Nothing doing – Centre Party had to claim domain name edgarsavisaar.ee. According to Mr Kross, that will not be the end of the dispute. «That was a free domain, the registration of it was legal. Of course, we said that should Mr Savisaar want his name back, our pleasure. However, their claim states Mr Savisaar demands his name not be used on websites. Well... that would be an unbelievably broad protection of a name.»

Corruption as main campaign topic. Conveying the message by guerrilla method. These were Team Kross answers to the question: how on earth to we get into the picture, in Tallinn. At the start of summer, IRL support in Tallinn was weak. What mattered in town were kindergarten places and physical/social environment – but these messages looked doomed to flop.

«We are most bothered, when it comes to city government, how they steal and beat about the bush, and the mafia like power structure. And the corruption theme went off better that expected – thanks to the very reaction by city government,» the IRL mayor candidate assesses, in hindsight.

He admits that preaching good news is always harder. «Is there a method to amplify, let’s say, the kindergarten issue, as powerfully as the corruption thing?»

The Kross campaign plans also included a city construction and economy conference with a top speaker from abroad; still, it was later concluded that it would take too much energy and not be noticed enough, probably.

«It seemed to us that should we do such an expensive thing and then achieve a write-up on page 7 in Postimees and three minutes, after exhausting asking, in some commercial TV channel... maybe it won’t be worth the trouble,» substantiated Mr Kross.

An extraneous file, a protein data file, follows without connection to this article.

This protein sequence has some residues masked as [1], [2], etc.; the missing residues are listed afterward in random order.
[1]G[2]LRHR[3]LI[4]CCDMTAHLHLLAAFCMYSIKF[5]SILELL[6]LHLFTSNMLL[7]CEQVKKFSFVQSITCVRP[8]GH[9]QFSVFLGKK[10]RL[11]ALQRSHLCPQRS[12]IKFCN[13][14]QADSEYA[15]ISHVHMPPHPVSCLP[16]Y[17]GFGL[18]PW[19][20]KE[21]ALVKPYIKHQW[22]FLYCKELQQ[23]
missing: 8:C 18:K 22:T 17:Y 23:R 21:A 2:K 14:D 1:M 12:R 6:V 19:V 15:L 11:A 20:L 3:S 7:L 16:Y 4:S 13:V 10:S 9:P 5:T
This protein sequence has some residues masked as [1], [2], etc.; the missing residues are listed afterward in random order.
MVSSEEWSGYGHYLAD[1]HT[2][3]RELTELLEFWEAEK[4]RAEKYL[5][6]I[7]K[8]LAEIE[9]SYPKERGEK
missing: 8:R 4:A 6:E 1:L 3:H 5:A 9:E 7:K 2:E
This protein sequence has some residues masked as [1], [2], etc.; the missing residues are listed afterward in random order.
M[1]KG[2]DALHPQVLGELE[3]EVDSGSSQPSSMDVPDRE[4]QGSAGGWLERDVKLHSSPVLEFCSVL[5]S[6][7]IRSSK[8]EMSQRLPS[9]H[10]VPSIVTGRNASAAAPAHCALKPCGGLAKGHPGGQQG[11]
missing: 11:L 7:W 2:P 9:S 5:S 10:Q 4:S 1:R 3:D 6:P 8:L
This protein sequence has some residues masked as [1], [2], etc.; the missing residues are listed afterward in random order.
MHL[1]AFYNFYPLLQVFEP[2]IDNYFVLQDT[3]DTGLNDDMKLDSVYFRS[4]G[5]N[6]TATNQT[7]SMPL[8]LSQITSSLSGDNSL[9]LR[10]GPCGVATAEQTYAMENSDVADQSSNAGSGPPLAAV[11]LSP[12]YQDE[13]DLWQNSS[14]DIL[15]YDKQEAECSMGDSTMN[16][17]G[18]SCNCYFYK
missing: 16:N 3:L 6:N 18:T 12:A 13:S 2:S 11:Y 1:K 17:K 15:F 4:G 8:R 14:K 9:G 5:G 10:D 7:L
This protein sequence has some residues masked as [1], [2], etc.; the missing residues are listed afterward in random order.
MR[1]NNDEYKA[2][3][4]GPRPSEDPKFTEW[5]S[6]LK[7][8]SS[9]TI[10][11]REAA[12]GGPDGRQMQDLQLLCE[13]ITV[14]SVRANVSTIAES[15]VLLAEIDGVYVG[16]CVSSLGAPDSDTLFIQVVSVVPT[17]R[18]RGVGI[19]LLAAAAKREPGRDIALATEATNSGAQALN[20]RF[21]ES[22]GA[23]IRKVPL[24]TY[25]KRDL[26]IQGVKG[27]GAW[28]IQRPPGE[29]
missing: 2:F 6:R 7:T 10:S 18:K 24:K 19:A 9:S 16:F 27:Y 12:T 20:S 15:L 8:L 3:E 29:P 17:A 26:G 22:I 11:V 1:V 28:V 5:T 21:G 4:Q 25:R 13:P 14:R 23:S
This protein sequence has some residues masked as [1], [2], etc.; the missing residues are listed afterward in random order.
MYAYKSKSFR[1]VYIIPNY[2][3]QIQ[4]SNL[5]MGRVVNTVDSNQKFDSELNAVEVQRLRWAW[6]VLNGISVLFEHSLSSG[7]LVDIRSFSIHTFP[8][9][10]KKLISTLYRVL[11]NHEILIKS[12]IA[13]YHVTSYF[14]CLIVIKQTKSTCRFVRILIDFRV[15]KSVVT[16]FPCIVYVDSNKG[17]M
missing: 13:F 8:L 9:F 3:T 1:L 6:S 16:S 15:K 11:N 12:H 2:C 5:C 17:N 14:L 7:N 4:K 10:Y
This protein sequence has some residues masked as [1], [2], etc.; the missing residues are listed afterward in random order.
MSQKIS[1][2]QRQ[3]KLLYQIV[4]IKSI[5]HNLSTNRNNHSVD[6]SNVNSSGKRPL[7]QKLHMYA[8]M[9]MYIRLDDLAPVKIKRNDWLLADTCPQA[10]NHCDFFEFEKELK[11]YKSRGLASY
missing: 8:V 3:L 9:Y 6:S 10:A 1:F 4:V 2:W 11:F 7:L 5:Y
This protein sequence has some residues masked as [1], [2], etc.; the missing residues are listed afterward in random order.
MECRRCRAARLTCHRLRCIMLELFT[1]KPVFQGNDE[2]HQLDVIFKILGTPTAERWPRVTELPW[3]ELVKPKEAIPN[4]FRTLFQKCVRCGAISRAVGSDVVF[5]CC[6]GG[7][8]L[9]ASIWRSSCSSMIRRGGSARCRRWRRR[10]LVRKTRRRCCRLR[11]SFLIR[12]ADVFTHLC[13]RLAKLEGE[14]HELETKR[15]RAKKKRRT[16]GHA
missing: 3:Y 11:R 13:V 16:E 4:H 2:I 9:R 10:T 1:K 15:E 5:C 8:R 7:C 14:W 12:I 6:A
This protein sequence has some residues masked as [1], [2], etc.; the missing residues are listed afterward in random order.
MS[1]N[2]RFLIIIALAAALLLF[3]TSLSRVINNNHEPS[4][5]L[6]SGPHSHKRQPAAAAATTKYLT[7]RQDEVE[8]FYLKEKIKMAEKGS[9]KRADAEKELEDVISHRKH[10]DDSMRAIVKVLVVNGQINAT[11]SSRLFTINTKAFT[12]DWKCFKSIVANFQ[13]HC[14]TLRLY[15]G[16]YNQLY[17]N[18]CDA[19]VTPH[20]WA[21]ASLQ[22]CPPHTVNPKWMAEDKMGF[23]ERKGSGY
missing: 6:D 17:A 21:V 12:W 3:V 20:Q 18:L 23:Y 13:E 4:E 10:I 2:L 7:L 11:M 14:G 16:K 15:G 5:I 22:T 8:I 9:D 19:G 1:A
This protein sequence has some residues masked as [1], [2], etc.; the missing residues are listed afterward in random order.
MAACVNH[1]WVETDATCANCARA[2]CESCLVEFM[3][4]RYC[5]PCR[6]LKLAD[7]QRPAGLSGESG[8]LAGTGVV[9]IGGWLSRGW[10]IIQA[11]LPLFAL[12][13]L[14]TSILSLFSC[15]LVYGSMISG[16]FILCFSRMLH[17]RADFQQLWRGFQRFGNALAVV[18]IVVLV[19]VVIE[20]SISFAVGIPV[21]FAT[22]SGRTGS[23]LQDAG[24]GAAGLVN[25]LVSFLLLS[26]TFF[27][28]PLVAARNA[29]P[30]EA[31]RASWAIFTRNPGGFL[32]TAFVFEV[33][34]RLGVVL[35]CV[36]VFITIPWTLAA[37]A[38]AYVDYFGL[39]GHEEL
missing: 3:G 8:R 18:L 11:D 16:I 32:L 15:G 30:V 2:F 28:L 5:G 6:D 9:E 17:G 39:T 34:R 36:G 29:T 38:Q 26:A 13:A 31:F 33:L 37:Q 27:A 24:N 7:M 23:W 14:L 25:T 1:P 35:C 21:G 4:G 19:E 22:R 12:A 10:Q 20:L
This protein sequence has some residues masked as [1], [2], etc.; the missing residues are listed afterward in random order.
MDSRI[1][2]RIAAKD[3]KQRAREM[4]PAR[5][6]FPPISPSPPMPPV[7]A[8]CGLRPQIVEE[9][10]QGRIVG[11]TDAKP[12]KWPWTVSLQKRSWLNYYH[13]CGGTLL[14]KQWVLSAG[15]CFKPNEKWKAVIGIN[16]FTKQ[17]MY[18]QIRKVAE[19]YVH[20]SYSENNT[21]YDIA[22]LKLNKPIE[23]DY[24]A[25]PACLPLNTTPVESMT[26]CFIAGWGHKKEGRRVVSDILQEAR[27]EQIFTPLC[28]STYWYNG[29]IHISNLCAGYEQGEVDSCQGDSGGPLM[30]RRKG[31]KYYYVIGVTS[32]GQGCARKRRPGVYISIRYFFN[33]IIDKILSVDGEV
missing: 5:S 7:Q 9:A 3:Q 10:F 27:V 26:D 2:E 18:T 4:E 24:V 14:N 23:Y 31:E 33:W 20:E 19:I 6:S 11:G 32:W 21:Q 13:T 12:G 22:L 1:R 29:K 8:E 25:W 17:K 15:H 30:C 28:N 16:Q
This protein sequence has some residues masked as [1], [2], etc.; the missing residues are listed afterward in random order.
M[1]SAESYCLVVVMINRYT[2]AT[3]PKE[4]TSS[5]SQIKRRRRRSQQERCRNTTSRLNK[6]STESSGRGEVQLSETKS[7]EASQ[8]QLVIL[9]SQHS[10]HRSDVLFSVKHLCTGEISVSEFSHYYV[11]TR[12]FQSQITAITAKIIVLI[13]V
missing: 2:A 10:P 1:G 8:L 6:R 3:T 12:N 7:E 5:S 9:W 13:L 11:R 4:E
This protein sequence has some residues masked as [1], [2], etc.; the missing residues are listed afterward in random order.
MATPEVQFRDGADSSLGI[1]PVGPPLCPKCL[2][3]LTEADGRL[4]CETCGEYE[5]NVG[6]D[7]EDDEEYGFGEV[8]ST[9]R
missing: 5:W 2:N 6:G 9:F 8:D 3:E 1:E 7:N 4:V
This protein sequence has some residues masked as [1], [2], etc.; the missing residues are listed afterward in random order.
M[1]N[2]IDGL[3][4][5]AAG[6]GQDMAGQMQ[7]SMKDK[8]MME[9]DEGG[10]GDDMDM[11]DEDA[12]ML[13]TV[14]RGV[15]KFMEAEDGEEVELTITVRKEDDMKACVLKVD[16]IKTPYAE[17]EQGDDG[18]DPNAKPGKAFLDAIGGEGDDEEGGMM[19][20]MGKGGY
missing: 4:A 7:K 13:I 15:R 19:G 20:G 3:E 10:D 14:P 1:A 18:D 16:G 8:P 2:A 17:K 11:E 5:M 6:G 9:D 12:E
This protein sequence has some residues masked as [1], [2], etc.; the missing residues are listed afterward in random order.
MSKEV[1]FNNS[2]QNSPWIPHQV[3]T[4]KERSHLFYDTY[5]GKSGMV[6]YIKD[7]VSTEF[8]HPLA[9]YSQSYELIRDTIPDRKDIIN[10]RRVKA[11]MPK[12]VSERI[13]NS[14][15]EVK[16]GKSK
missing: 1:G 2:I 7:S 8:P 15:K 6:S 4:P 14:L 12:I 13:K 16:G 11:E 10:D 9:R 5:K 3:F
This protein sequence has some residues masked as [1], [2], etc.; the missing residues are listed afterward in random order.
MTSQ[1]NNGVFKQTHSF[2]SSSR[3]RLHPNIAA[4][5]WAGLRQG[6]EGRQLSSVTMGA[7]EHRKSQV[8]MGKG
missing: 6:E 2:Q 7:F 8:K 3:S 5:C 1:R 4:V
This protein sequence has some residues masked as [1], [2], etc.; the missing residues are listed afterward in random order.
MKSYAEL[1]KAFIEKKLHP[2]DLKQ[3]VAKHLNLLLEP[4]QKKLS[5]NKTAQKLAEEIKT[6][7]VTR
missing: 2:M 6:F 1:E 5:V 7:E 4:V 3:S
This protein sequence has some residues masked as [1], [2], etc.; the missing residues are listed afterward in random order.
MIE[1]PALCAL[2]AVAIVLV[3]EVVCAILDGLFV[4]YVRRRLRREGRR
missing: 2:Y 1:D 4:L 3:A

The conference is coming, however. Next year, probably.

According to IRL secretary general and Kross HQ chief-of-staff Tiit Riisalo, the Estonia-wide campaign cost the party about €1m. The precise figure will appear after all calculations are done. He thought it prudent not to offer any figures, for now, for the Kross campaign.

Mayor Candidate Eerik-Niiles Kross Headquarters:

•    Tiit Riisalo (45), IRL secretary general, deskmate of Mr Kross from Tallinn Secondary School No 21 – Kross HQ chief.

•    Vesse Vesiaid (23), IRL faction adviser for Tallinn City Council – HQ member, kept eye on Centre Party activities.

•    Ene Post (non-party) – events’ organiser, engine for Kross Cafe.

•    Aigi Paas (non-party), IRL Riigikogu faction adviser during campaign – dealt with social media.

•    Madis Kübar (33) – IRL Tallinn campaign district chiefs’ manager.

•    Dmitri Šmidt (26) – administrator/organiser of Russian topics.

•    Veiko Lukmann (35), IRL international secretary – responsible for the creative aspects of campaign; also involved in Margus Tsahkna campaign in Tartu.

•    Gerrit Mäesalu (non-party), Riigikogu IRL faction adviser – press representative.

•    Tõnis Hiiesalu (non-party), IRL’s IT-adviser – campaign IT-organiser, maker of video clips.

•    Priit Värk (28), IRL rank and file – compiler/editor of IRL’s Tallinn programme.

•    Teele Holmberg (31), Riigikogu IRL faction adviser – events and logistics organiser, rear-guard.

•    Aivo Vaske (39), adviser – «quick math».

•    Siim Tuisk (28, non-party), Internet community activist – Eerik-Niiles Kross’ personal adviser, involved in Internet Media and Nationbuilder software project. Also advising Tartu election coalition Vabakund.